40 Lawyerdude9th Jan 2012 12:48:03 PM from my secret moon base
[up][up] It sounds like you actually agree with what I said. We believe things for a reason, even if it's a bad or stupid reason. But we can't just change our beliefs like we change our socks.

A person doesn't just spontaneously go from a Catholic to a Muslim, or from a Libertarian to a Communist on a whim, after all. Religious and political beliefs arise from experience, education, background and many other things.

And we do need to remember that, for the most part, people are sincere in their beliefs. Yes, there are liars and hypocrites aplenty, but you can generally presume that everybody, from Gandhi to Jerry Falwell, genuinely and sincerely believe what they say as much as you do.

edited 9th Jan '12 1:01:41 PM by Lawyerdude

What we obtain too cheap, we esteem too lightly.
Oh My
We can change our beliefs forcibly but it takes time. You can also forcibly alter your thought processes and behaviors. A number of studies have been done of the subject and this changing the way you think and behave in relation to how you think is the basis of forms of therapy. It does take time though. Whether or not it takes personal effort depends on the situation.

Of course we have the remaining issue of the former you still being in tact but in a state of...hibernation I guess you could call it?

It's rather hard to get yourself to do it willfully though.
If someone wants to accuse us of eating coconut shells, then that's their business. We know what we're doing. - Achaan Chah
42 Lawyerdude9th Jan 2012 01:35:34 PM from my secret moon base
Sure, if you want something to be true hard enough and long enough you can convince yourself that it actually is true.
What we obtain too cheap, we esteem too lightly.
43 Ramus9th Jan 2012 01:44:37 PM from some computer somwhere.
More like if I want to mature and grow up, I'll teach myself to mature and become a better, more independent person.

See, the thing with philosophy is that it isn't related to religious belief, it's just a belief in an idea. Thus, if your philosophy is altruistim oriented, you think that altruism is a good thing and will teach yourself over time to be more of a charitable person.
The emotions of others can seem like such well guarded mysteries, people 8egin to 8elieve that's how their own emotions should 8e treated.
44 Lawyerdude9th Jan 2012 02:51:46 PM from my secret moon base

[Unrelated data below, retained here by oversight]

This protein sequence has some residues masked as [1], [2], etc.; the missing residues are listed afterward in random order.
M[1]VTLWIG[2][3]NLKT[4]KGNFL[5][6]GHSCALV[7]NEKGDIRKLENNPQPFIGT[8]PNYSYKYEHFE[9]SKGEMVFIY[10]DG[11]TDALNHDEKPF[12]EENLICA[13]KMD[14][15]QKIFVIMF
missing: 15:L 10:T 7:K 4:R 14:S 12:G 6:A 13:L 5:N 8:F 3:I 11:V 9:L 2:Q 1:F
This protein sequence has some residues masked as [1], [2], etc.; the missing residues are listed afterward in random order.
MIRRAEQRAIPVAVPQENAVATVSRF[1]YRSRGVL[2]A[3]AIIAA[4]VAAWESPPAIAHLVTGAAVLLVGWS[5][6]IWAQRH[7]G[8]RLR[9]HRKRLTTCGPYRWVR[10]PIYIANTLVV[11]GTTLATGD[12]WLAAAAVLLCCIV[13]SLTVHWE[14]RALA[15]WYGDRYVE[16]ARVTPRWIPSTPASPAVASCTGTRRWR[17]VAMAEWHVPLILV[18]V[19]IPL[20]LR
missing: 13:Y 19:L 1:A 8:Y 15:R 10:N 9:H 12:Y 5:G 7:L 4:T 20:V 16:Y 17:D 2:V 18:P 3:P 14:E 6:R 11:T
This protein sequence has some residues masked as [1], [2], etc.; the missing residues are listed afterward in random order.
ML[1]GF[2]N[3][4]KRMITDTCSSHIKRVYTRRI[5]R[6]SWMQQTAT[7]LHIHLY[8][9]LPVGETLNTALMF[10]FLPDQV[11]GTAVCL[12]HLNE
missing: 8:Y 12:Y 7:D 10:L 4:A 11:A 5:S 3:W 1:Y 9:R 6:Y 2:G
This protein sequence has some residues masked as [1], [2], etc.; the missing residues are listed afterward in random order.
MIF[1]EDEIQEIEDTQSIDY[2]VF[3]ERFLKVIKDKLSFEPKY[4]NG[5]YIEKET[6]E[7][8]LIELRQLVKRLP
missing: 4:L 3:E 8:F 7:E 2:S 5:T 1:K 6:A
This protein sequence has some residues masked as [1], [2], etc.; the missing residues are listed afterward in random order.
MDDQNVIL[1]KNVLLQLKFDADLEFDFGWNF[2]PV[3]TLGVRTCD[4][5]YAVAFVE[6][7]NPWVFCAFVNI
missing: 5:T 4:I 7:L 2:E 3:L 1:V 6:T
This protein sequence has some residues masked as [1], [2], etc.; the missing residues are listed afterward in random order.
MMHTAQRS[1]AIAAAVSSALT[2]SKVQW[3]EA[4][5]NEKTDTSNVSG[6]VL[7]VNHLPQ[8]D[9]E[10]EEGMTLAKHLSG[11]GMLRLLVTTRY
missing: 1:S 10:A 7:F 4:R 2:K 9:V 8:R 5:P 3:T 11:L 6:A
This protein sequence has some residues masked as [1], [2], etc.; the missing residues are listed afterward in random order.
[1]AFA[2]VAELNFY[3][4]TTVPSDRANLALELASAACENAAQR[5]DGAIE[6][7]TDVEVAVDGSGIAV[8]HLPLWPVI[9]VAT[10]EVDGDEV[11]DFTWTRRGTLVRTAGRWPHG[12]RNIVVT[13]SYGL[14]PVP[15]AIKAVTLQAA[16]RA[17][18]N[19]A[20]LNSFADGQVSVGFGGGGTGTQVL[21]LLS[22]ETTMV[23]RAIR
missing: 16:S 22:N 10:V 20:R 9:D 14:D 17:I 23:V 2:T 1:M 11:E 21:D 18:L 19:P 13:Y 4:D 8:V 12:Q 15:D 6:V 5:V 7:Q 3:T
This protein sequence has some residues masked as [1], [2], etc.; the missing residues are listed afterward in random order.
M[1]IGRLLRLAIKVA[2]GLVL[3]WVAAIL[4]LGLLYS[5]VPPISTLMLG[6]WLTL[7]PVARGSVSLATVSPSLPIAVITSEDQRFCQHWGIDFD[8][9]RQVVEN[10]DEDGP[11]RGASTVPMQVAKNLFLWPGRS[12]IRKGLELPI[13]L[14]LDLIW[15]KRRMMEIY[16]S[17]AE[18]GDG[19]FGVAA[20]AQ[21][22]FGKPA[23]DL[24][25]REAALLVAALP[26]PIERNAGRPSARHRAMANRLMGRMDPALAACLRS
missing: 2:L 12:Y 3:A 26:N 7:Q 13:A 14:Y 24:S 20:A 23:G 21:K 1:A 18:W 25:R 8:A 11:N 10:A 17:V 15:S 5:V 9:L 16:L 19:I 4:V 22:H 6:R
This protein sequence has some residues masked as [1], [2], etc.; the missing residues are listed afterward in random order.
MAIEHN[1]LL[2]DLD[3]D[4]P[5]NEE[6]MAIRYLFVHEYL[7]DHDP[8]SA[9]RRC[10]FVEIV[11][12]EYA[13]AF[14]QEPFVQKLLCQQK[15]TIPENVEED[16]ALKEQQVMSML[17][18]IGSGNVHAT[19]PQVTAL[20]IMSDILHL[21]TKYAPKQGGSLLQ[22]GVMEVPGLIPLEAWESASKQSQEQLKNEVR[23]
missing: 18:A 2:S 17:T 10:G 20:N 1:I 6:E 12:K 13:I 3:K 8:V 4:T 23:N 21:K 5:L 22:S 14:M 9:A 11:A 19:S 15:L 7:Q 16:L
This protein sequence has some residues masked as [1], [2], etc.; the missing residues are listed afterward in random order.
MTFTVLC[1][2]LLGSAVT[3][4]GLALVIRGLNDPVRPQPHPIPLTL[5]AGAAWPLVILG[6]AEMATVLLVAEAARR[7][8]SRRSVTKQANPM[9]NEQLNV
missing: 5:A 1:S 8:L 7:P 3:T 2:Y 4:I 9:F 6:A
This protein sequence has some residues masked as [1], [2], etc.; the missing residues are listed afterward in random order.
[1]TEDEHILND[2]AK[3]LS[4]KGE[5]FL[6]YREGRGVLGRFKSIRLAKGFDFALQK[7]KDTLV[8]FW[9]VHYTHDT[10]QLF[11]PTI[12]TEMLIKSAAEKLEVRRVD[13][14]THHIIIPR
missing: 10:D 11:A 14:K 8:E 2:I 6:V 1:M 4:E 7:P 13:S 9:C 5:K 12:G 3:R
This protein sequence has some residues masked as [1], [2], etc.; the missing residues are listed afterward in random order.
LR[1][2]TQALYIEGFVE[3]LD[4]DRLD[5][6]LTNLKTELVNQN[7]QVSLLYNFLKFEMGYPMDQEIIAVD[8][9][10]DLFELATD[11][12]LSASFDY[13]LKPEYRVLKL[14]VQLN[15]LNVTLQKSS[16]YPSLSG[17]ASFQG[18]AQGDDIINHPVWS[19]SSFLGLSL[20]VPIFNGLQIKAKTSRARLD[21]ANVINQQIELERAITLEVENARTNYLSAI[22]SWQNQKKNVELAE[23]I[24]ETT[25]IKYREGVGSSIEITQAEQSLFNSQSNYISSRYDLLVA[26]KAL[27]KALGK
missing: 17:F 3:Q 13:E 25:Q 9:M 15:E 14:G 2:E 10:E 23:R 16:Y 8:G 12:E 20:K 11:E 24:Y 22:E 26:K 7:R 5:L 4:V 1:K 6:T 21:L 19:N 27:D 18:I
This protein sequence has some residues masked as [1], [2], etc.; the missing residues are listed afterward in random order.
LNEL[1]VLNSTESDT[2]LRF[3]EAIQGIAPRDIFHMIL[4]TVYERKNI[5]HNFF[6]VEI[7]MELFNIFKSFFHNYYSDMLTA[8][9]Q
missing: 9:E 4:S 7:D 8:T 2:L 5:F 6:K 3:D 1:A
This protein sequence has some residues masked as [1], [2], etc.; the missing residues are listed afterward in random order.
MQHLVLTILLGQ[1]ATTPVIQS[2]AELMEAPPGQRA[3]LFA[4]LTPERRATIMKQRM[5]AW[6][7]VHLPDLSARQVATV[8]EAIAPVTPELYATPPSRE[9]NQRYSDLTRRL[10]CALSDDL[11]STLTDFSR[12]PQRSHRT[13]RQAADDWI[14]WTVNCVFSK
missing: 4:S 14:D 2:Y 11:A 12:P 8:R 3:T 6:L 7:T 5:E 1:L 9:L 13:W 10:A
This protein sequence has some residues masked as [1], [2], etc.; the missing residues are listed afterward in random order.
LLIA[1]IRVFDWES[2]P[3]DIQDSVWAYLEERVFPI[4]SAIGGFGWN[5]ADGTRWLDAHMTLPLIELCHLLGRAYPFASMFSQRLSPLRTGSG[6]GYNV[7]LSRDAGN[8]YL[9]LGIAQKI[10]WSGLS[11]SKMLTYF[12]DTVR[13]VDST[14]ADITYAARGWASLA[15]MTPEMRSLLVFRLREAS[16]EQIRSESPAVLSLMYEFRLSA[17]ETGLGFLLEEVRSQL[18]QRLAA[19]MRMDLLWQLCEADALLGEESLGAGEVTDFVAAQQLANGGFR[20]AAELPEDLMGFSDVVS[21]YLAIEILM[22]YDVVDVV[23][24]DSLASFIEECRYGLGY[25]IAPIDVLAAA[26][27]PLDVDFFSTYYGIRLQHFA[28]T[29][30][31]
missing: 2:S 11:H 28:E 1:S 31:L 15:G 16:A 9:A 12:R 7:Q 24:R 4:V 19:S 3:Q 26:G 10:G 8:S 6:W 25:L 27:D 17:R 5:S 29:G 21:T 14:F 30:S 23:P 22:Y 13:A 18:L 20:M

Man, if you want to make a bundle of cash these days, just write a book filled with pseudo-philosophical self-empowerment malarkey that people can read and then quote at other people to make themselves feel enlightened. Then take the money you made and spend it on Hookers and Blow.

Actual philosophical works are virtually incomprehensible to anybody who doesn't have a dedicated education in that area, since so many works were written specifically to refute other works.

edited 9th Jan '12 2:52:58 PM by Lawyerdude

What we obtain too cheap, we esteem too lightly.
45 Ramus9th Jan 2012 03:07:20 PM from some computer somwhere.
Hmm... yes, that's great, but would you like to actually discuss philosophy?

noun /fəˈläsəfē/ 
philosophies, plural

The study of the fundamental nature of knowledge, reality, and existence, esp. when considered as an academic discipline

A set of views and theories of a particular philosopher concerning such study or an aspect of it
- Schopenhauer’s philosophy

The study of the theoretical basis of a particular branch of knowledge or experience
- the philosophy of science

A theory or attitude held by a person or organization that acts as a guiding principle for behavior
- don't expect anything and you won't be disappointed, that's my philosophy

As you'll notice there are many different ways to go about philosophy. Now, what's your complaint? That the new agey stuff enables peoples to be hypocrites and idiots? Welcome to the world, people use a variety of things to enable themselves to be hypocrites and idiots. What this doesn't enable you to do is hate upon all modern day or recent forms of philosophies or philosophies that tend to be "lighter" than previous stuff since there are plenty of people who do follow what they believe in and don't use it as an excuse to try to be particularly deep or anything.
The emotions of others can seem like such well guarded mysteries, people 8egin to 8elieve that's how their own emotions should 8e treated.
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Total posts: 45